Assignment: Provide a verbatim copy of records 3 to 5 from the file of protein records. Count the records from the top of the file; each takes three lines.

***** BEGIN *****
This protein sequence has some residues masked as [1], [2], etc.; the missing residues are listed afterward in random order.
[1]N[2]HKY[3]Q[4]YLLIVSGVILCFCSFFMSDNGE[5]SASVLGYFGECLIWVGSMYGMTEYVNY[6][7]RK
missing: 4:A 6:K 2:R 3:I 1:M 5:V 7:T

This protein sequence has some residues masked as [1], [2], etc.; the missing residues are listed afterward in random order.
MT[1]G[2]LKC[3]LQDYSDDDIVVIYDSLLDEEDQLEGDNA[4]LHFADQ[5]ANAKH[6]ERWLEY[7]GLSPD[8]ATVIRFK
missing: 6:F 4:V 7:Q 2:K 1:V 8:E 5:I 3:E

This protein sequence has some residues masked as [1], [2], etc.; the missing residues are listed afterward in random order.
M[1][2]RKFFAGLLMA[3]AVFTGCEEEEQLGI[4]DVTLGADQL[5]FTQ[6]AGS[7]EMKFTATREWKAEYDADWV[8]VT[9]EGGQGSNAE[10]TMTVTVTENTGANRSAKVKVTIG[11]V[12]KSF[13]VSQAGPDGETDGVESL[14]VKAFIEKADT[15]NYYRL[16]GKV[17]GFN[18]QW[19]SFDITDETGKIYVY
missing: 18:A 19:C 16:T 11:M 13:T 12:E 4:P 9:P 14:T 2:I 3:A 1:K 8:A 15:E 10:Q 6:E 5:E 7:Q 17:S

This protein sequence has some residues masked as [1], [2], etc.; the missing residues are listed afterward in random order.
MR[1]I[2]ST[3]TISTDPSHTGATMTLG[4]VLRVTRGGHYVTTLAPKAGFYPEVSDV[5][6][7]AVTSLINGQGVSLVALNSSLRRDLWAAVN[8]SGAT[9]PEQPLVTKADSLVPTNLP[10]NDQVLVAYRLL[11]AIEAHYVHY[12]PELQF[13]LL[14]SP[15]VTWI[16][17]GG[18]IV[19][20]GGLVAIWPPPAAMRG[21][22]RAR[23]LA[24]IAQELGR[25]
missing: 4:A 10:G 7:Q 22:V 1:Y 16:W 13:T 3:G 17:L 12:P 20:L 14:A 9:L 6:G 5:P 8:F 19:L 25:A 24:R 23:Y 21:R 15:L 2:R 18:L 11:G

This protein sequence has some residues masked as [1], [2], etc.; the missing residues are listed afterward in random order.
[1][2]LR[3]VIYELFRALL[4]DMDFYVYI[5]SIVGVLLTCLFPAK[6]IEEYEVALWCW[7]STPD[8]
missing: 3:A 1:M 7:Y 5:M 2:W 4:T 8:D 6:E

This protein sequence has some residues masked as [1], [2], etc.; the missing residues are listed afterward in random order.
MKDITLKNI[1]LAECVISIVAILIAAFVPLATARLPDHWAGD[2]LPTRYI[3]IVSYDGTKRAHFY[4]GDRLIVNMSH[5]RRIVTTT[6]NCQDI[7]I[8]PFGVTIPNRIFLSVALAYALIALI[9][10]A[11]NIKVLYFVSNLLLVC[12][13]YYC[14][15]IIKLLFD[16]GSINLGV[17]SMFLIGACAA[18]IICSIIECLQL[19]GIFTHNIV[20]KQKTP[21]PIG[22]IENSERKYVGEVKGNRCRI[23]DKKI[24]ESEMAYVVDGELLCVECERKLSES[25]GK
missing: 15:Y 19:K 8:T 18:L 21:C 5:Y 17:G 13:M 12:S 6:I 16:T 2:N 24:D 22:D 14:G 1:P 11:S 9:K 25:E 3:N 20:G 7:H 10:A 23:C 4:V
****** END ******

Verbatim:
This protein sequence has some residues masked as [1], [2], etc.; the missing residues are listed afterward in random order.
M[1][2]RKFFAGLLMA[3]AVFTGCEEEEQLGI[4]DVTLGADQL[5]FTQ[6]AGS[7]EMKFTATREWKAEYDADWV[8]VT[9]EGGQGSNAE[10]TMTVTVTENTGANRSAKVKVTIG[11]V[12]KSF[13]VSQAGPDGETDGVESL[14]VKAFIEKADT[15]NYYRL[16]GKV[17]GFN[18]QW[19]SFDITDETGKIYVY
missing: 18:A 19:C 16:T 11:M 13:T 12:E 4:P 9:P 14:T 2:I 3:A 1:K 8:A 15:E 10:Q 6:E 5:E 7:Q 17:S

This protein sequence has some residues masked as [1], [2], etc.; the missing residues are listed afterward in random order.
MR[1]I[2]ST[3]TISTDPSHTGATMTLG[4]VLRVTRGGHYVTTLAPKAGFYPEVSDV[5][6][7]AVTSLINGQGVSLVALNSSLRRDLWAAVN[8]SGAT[9]PEQPLVTKADSLVPTNLP[10]NDQVLVAYRLL[11]AIEAHYVHY[12]PELQF[13]LL[14]SP[15]VTWI[16][17]GG[18]IV[19][20]GGLVAIWPPPAAMRG[21][22]RAR[23]LA[24]IAQELGR[25]
missing: 4:A 10:G 7:Q 22:V 1:Y 16:W 13:T 3:G 17:L 12:P 20:L 14:A 9:L 6:G 5:P 8:F 19:L 25:A 24:R 23:Y 21:R 15:L 2:R 18:L 11:G

This protein sequence has some residues masked as [1], [2], etc.; the missing residues are listed afterward in random order.
[1][2]LR[3]VIYELFRALL[4]DMDFYVYI[5]SIVGVLLTCLFPAK[6]IEEYEVALWCW[7]STPD[8]
missing: 3:A 1:M 7:Y 5:M 2:W 4:T 8:D 6:E